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Shoulda Been Jimi Savannah

by

Shoulda Been Jimi Savannah Cover

 

Synopses & Reviews

Publisher Comments:

"Patricia Smith is writing some of the best poetry in America today. Ms Smiths new book, Shoulda Been Jimi Savannah, is just beautiful—and like the America she embodies and represents—dangerously beautiful. Shoulda Been Jimi Savannah is a stunning and transcendent work of art, despite, and perhaps because of, its pain. This book shines." Sapphire

"One of the best poets around and has been for a long time." Terrance Hayes

"Smith's work is direct, colloquial, inclusive, adventuresome." Gwendolyn Brooks

In her newest collection, Patricia Smith explores the second wave of the Great Migration. Shifting from spoken word to free verse to traditional forms, she reveals "that soul beneath the vinyl."

Patricia Smith is the author of five volumes of poetry, including Blood Dazzler, a finalist for the 2008 National Book Award, and Teahouse of the Almighty, a National Poetry Series selection. She lives in New Jersey.

Review:

"In her title poem, Smith describes her mother and father debating what to call her. Smith's mother bestowed on the poet a name fitting for a woman that would 'never idly throat the Lord's name or wear one/ of those thin, sparkled skirts that flirted with her knees./ She'd be a nurse or a third-grade teacher or a postal drone,/ jobs requiring alarm-clock discipline and sensible shoes.' But her father, though acquiescing, secretly called her Jimi Savannah, embodying 'the blues-bathed moniker of a ball breaker, the name/ of a grown gal in a snug red sheath and unlaced All-stars.' This duality bursts forth in her poems about growing up on Chicago's West Side, the place that lured her parents from Alabama promising a better life. The collection builds momentum with vivid, high-textured city scenes. 'The city squared its teeth,' she writes and 'smiled oil'; the chicken shack's 'slick cuisine served up in virgin white cardboard boxes with Tabasco/ nibbling the seams.' Motown saturates the language and weaves itself into Smith's narratives. Focusing on the stinging memories of growing up black and a woman during the 1960s, one could overlook Smith's mastery of rhyme rhythm and form, but it runs like an electric current throughout the collection. (May)" Publishers Weekly Copyright PWxyz, LLC. All rights reserved.

Synopsis:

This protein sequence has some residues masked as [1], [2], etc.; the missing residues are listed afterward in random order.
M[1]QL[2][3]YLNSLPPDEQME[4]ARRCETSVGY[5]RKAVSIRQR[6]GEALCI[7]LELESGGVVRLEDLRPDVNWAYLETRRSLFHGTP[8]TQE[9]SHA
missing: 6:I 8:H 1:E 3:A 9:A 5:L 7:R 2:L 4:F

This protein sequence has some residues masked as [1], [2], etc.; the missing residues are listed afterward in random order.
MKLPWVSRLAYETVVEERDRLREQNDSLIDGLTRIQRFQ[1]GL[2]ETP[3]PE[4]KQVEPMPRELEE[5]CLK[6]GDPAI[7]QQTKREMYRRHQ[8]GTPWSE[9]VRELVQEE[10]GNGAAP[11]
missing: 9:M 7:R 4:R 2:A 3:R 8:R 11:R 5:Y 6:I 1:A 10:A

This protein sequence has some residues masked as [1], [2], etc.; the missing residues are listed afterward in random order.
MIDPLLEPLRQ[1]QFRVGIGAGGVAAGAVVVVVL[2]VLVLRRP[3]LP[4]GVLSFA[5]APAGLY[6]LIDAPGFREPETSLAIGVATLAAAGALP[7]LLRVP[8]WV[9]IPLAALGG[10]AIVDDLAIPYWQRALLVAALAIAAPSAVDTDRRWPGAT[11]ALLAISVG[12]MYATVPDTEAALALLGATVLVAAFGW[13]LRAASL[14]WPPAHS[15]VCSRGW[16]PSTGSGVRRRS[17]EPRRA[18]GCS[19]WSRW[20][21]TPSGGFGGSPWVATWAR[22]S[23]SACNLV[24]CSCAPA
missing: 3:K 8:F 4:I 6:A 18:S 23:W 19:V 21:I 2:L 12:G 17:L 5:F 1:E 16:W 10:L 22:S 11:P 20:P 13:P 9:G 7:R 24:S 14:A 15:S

National Book Award finalist Patricia Smith chronicles the Great Migration through Motown music and Chicago streets.

About the Author

Patricia Smith is the author of five volumes of poetry, including Blood Dazzler, a finalist for the 2008 National Book Award, and Teahouse of the Almighty, a National Poetry Series selection. She is also the author of the history Africans in America and the award-winning children's book Janna and the Kings. She is a professor at the City University of New York, and lives in New Jersey with her husband Bruce DeSilva, granddaughter Mikaila, and two dogs, Brady and Rondo.

Product Details

ISBN:
9781566892995
Author:
Smith, Patricia
Publisher:
Coffee House Press
Subject:
Poetry-A to Z
Subject:
Poetry/African American
Subject:
Single Author / American
Copyright:
Edition Description:
Trade Paper
Publication Date:
20120331
Binding:
TRADE PAPER
Language:
English
Pages:
116
Dimensions:
9 x 6 in

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Related Subjects

Fiction and Poetry » Poetry » A to Z
Fiction and Poetry » Poetry » American » African American
Fiction and Poetry » Poetry » Featured Titles

Shoulda Been Jimi Savannah Used Trade Paper
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Product details 116 pages Coffee House Press - English 9781566892995 Reviews:
"Publishers Weekly Review" by , "In her title poem, Smith describes her mother and father debating what to call her. Smith's mother bestowed on the poet a name fitting for a woman that would 'never idly throat the Lord's name or wear one/ of those thin, sparkled skirts that flirted with her knees./ She'd be a nurse or a third-grade teacher or a postal drone,/ jobs requiring alarm-clock discipline and sensible shoes.' But her father, though acquiescing, secretly called her Jimi Savannah, embodying 'the blues-bathed moniker of a ball breaker, the name/ of a grown gal in a snug red sheath and unlaced All-stars.' This duality bursts forth in her poems about growing up on Chicago's West Side, the place that lured her parents from Alabama promising a better life. The collection builds momentum with vivid, high-textured city scenes. 'The city squared its teeth,' she writes and 'smiled oil'; the chicken shack's 'slick cuisine served up in virgin white cardboard boxes with Tabasco/ nibbling the seams.' Motown saturates the language and weaves itself into Smith's narratives. Focusing on the stinging memories of growing up black and a woman during the 1960s, one could overlook Smith's mastery of rhyme rhythm and form, but it runs like an electric current throughout the collection. (May)" Publishers Weekly Copyright PWxyz, LLC. All rights reserved.
"Synopsis" by , National Book Award finalist Patricia Smith chronicles the Great Migration through Motown music and Chicago streets.
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